Text: Maru Hautala, Interior Designer at Nionio
A colourful interior adds personality to a log home and bolder tones are sure to catch the eye in interiors. Log surfaces are usually left in fairly natural tones, but bolder colours can easily be added to flat wall surfaces.
Which shades go together with logs, and how can you choose reliable shades that will last? This post includes user-friendly tips on tones suitable for log homes – in something other than the usual grey or white.
I prefer tinted colours, which tend to be gentler on the eye, in log-home interiors. A tinted shade is created when a complementary colour or a dash of grey is added. The resulting tones are often described as earthy. Tinted, earthy tones are great are favored in the Nordics, where light enters buildings at a fairly low angle most of the time. In addition, logs have natural shades which typically go together with tinted colour palettes.
Green tints tend to grow on people who are not normally fans of colour. Wonderful greens suitable for log houses include the Tikkurila shades Arctic Willow M495, Serpentine V447 and, at the darker end with tints of blue, Nephrite N494. Green shades are easy to combine with other topical tones for interiors, such as light pink, delicate lilac or various shades of beige.
A slightly hazy blue is sure to please in interiors and goes perfectly with different shades of brown. Tikkurila’s Rain J490 is an example of a hazy, grey-blue tone.
You can also choose a deeper and much darker shade of blue, such as Denim N429, for bedrooms. On the other hand, the trend-conscious might opt for the light blue and fresh Cumulus 354, colour of the year on the blue palette. This tone is easy to brighten up with, say, yellow furniture and lighting.
Nude or plain brown?
Nude and rose shades have been trendy for a while. Brick reds were also rising in popularity a few years ago, but hardly any made it into Finnish homes, although darker brownish shades also go beautifully with white furniture and light log surfaces. Be bold when applying dark shades to walls — compared to the colour chip, the tone always lightens a few degrees on large surfaces.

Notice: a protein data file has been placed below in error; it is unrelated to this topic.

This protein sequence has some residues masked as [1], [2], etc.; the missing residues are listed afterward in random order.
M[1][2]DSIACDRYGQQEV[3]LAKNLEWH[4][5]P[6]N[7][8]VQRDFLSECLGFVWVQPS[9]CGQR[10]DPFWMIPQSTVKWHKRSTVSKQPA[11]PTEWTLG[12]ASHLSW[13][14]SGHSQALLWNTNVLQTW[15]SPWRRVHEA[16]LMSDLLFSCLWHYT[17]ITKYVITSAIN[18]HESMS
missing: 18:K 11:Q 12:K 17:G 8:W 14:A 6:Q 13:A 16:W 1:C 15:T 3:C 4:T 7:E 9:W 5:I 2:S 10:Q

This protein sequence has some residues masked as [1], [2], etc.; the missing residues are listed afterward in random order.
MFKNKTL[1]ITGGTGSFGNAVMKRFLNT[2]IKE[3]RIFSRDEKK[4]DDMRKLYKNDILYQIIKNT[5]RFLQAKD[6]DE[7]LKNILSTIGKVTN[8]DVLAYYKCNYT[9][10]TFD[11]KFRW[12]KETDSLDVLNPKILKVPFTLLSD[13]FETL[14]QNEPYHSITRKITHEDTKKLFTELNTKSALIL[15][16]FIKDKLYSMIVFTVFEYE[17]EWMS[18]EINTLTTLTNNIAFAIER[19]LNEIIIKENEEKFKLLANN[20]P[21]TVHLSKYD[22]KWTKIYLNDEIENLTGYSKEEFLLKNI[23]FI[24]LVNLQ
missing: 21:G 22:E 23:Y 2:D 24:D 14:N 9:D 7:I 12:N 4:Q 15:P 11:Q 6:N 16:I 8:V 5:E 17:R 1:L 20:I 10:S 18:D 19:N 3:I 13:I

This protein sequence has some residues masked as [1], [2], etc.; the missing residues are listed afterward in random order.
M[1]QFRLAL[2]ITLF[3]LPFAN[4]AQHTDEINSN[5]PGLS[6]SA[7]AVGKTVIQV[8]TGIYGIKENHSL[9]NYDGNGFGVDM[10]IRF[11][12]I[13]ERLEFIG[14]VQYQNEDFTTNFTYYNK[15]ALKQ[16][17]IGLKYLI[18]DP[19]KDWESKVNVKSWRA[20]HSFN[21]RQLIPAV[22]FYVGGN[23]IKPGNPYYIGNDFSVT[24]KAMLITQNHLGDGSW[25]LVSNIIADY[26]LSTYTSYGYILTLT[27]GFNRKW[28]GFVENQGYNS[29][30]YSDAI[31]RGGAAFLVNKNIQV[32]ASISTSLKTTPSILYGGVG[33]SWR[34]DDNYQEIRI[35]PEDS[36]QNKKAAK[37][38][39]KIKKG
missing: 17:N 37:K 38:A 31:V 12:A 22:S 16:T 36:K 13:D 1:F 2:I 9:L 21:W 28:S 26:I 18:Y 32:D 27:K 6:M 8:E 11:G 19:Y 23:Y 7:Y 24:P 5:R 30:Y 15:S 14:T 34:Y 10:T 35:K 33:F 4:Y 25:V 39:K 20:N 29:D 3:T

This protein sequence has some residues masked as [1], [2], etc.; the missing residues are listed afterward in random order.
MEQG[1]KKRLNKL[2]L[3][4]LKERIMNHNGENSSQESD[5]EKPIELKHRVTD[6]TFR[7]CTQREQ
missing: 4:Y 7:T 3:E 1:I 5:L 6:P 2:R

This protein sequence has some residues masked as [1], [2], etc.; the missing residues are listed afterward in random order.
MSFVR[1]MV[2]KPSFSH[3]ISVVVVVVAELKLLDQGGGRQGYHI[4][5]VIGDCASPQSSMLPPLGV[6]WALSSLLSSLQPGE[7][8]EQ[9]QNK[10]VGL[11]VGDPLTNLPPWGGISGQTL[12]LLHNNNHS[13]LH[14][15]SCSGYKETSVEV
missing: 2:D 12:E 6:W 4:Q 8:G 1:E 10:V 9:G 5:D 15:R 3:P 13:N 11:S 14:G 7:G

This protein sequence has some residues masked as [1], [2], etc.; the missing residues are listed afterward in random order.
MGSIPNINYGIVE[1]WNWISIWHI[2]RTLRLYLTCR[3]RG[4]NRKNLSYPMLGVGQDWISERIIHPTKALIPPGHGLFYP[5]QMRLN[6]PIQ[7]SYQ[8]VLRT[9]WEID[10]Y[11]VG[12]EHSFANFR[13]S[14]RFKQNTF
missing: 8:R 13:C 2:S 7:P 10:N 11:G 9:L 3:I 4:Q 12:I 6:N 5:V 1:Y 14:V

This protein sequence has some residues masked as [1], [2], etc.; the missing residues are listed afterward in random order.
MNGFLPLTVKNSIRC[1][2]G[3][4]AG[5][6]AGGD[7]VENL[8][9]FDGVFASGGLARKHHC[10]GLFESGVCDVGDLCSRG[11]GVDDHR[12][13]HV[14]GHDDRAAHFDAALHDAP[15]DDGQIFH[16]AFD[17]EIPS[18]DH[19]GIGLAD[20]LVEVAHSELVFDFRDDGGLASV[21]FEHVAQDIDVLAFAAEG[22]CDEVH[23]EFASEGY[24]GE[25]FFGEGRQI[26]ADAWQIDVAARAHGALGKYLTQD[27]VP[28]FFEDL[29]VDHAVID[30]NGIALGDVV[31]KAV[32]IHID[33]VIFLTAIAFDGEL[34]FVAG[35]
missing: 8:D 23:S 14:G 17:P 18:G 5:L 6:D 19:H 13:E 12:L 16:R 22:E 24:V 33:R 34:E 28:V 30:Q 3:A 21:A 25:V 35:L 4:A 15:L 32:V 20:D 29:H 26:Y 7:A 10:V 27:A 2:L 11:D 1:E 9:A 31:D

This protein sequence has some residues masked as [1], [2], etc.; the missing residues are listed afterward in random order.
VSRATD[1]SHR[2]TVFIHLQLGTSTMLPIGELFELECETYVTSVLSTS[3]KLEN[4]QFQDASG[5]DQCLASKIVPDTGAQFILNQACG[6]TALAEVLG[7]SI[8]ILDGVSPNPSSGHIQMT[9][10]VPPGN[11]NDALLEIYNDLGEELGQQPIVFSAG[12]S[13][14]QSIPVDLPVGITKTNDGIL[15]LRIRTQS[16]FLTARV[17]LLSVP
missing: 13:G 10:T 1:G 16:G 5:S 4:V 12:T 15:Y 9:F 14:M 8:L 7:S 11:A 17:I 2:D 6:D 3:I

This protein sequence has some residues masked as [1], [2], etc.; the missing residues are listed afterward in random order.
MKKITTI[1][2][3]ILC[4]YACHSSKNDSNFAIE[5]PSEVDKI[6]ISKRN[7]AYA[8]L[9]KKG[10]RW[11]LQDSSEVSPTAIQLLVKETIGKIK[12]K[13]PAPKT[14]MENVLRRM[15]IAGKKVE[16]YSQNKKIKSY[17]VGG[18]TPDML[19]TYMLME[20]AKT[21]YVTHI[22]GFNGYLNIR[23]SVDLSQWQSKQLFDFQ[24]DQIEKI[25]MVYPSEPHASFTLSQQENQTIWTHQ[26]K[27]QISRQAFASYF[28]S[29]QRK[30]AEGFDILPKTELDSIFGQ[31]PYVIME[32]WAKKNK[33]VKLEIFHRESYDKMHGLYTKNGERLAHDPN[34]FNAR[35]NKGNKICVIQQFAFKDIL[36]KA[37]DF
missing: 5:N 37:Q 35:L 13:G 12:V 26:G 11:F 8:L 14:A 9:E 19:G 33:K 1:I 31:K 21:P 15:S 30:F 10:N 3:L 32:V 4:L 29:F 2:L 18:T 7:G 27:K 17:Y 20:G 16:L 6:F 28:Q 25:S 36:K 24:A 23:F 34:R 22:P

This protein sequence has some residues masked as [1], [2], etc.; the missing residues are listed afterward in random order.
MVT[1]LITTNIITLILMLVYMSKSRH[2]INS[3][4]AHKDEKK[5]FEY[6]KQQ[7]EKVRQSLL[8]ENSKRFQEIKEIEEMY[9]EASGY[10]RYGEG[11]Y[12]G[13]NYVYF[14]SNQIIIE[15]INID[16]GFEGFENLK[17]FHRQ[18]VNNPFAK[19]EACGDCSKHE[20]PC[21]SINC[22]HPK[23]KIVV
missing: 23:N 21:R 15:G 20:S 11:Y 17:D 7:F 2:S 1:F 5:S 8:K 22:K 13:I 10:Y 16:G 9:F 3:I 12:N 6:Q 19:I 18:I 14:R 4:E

If you paint plasterboard walls in a brown shade, I recommend treating the log surfaces with either translucent white, which eliminates yellowing, or a white coat of paint. A yellowish log is not the best match for the tones in question.
Nude tones work beautifully, especially in children’s rooms, and are likely to last even as children grow. See the beautiful nude tone, Tikkurila V473. However, a reasonably subdued brown can serve as an intense shade. For example, shade V471 (the darkest) of the Tikkurila colour V472 provides a good frame for grey and white furniture.
There is no law against giving logs a coloured coat of paint. However, make sure that the paint does not prevent the logs from breathing. The shades featured in the post also work beautifully together — choose one suitable for every room in the house: Soothing green for large living room surfaces, soft blue for bedrooms and a long-lasting nude tone for children’s rooms.
There has been a gradual shift from individual textured surfaces to broader shade selections, so I recommend using colour paints on more than one wall. For example, treat bedroom log walls with one shade and panel walls with another. Restricting yourself to two shades in a small room keeps the overall look under control and the ambience tranquil.